Your latest redemption changes to the World of Hyatt program are very disappointing, albeit hardly surprising. But what am I going to do, defect to Hilton or Marriott? The sad reality is that you made these changes…because you know full well you will get away with them.
Hyatt 2022 Devaluation – Welcome Category 8…
Outsized values don’t last. The Ventana Big Sur at 30,000 points per night? One of the best points deals of all time. Of course it’s not going to last. Storied Park Hyatt hotels like Milan, Paris, Sydney, and New York? Always an incredible deal. Too good to last, really.
And that’s the point. The value of Hyatt compared to that of Marriott or Hilton or IHG was simply too divergent and Hyatt is wising up to the fact that it can raise redemption rates and still offer far better value than other programs.
I do not really care to debate the footprint issue today. I absolutely concede that Hyatt’s more-limited footprint is a problem for many travelers. No question about it. And Hyatt’s lack of ubiquitous presence is exactly why it must offer a more attractive loyalty program and more compelling redemption options: because in many cases you do have to go out of your way to stay in Hyatt.
Even so, most of us saw this change approaching.
Which Hyatt Hotels Are Moving to Category 8?
Today Hyatt announced that nine flagship properties are moving to Category 8, marking the first time that a Hyatt property (not just independent properties from Small Luxury Hotels of the World any longer) has moved beyond Category 7.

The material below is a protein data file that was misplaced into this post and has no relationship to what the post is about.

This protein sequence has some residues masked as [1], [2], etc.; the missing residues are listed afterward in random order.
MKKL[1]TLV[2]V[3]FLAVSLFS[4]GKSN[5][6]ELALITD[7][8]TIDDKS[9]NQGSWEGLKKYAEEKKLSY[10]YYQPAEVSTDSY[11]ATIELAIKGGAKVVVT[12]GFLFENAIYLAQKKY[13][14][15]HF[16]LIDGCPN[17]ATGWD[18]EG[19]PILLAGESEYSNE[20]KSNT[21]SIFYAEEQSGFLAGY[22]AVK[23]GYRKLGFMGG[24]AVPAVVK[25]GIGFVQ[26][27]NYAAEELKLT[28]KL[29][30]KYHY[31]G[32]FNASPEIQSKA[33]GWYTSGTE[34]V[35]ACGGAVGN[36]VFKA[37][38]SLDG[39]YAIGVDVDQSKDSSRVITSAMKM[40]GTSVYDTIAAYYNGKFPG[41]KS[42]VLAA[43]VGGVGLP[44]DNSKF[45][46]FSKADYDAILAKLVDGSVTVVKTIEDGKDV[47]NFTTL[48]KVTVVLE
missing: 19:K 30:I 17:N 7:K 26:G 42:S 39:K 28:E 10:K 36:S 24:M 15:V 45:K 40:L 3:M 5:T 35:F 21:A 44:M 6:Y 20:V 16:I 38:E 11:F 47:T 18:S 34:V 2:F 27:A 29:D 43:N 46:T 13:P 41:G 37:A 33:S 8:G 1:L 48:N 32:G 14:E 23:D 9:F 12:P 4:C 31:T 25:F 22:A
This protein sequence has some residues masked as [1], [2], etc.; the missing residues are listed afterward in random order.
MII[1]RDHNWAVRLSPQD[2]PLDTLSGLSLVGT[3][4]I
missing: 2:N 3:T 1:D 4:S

Practically, that means the following nine hotels are moving to Category 8:
- Alila Napa Valley
- Alila Ventana Big Sur
- Andaz Maui at Wailea
- Park Hyatt Kyoto
- Park Hyatt Milan
- Park Hyatt New York
- Park Hyatt Niseko
- Park Hyatt Paris
- Park Hyatt Sydney
Category 8 hotels cost between 35,000 and 45,000 points per night (35,000 during off-peak periods, 40,000 during standard periods, and 45,000 during peak periods).
Practically, this means that the redemption price of these hotels above will rise up to 50% versus one year ago (Hyatt introduced peak pricing in 2021; before that the max price at any of these hotels was 30,000 points per night).
That’s really my primary concern, but those are not the only changes Hyatt announced today. As usual each year, hotels are moving up and down. In particular, 146 hotels are changing categories, with 70 moving higher and 76 moving lower. As has been the trend, the hotels moving to a higher category tend to be on the more luxurious side while those moving down are primarily limited-service properties. The vast majority of hotel category changes in the USA represent increases. You can view the full list here.
Of note, the Gild Hall Thompson in New York City is moving from Category 4 to 5. Sadly, there are many Hyatt properties moving from 4 to 5, which makes the Hyatt Credit Card from Chase much less valuable (though still worthwhile).
You can still book under prevailing rates until March 22, 2022 at 8:00AM CT.